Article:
In my consulting and speaking work with technology companies, I am frequently asked a question – how should you position a mass market software product that has thousands of features for a specific customer segment? Consider products like Microsoft Office, Intuit’s Quicken or Adobe Photoshop. These are gargantuan products that have evolved over decades and are marketed to a very broad set of customers. These products have features galore and offer something for everybody. Positioning these mass market products seems to fly in the face of a basic tenet in product positioning – that you must define the target audience precisely and as narrowly as possible, so that the benefits you offer are relevant to the audience.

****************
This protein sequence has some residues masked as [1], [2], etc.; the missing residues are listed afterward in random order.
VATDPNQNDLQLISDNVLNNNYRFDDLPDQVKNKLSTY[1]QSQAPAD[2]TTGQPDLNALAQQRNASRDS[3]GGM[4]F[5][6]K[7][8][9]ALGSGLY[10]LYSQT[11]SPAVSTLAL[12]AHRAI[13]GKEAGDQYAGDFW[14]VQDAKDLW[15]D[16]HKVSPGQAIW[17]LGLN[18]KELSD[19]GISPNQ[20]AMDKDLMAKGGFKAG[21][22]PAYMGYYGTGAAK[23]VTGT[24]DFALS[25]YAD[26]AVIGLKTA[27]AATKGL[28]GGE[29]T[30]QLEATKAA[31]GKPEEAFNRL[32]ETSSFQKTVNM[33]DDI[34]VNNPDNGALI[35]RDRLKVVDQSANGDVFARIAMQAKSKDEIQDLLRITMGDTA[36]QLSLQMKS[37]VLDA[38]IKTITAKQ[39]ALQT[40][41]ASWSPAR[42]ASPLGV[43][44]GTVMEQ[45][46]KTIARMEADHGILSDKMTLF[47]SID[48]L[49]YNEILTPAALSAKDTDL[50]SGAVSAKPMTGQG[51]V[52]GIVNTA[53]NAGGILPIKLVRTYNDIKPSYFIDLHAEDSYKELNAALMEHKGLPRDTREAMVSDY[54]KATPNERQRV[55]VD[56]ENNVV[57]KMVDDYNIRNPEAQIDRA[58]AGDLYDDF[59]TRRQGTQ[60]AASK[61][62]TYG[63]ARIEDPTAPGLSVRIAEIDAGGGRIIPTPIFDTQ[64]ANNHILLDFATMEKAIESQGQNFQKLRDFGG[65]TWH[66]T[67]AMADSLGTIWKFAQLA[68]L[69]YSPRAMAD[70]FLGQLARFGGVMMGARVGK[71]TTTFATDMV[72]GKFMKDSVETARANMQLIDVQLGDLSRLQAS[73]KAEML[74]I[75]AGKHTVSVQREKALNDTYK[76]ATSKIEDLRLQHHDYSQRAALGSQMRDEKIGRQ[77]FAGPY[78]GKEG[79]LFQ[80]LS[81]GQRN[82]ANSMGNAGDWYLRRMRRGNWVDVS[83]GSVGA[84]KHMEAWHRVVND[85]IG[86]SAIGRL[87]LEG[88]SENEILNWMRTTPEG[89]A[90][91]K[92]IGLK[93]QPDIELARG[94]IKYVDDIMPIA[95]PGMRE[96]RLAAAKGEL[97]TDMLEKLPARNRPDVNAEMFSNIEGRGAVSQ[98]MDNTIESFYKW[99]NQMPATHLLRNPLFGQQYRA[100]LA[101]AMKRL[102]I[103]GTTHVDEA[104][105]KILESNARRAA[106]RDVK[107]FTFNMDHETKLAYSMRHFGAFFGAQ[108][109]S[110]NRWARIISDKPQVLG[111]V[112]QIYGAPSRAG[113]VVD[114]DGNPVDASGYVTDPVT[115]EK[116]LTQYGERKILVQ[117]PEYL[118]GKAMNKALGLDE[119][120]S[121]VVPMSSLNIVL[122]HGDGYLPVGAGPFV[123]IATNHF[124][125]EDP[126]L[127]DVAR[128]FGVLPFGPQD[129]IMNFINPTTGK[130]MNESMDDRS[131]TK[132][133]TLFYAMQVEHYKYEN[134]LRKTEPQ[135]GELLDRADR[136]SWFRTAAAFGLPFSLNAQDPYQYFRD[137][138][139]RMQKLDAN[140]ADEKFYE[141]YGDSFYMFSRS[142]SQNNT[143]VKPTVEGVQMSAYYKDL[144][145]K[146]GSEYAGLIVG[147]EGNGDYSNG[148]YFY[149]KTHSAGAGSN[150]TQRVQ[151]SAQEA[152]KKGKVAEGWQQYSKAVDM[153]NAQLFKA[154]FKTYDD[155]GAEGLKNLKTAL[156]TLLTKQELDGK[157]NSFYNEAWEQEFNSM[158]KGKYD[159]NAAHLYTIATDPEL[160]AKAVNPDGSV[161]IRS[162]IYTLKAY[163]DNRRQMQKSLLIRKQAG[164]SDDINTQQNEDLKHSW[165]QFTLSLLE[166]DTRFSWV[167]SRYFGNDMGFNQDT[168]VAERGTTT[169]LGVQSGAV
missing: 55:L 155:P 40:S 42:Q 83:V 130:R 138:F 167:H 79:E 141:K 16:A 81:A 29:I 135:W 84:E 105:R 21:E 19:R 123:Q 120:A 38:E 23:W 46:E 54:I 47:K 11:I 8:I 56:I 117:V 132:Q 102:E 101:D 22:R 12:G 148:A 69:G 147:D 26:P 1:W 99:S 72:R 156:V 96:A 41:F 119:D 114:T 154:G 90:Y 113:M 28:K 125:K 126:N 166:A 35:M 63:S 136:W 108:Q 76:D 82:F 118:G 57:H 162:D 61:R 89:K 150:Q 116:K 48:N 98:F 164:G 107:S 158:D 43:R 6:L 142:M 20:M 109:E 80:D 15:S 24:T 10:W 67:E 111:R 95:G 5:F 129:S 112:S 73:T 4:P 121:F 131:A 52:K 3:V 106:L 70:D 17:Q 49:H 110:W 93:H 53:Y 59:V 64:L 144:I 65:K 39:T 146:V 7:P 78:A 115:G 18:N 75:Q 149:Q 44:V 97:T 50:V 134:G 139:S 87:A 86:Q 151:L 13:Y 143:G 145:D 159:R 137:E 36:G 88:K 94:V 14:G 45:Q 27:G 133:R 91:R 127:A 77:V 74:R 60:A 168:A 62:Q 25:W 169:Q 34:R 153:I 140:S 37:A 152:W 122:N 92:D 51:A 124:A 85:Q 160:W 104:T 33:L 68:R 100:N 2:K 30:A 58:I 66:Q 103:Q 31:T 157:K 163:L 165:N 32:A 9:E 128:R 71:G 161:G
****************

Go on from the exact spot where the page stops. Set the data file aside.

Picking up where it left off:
In thinking about this problem, I found a useful analogy – think of these “do-all” products like a Swiss Army knife. The classic Swiss Army knife is famous for being a “multi-tool” – it consists of a number of tools stowed inside the handle of the knife. The number of tools can be dizzyingly large – one giant Swiss Army knife has 85 tools, costs $999 and holds the Guinness Book World Record for the largest number of tools in a single instrument.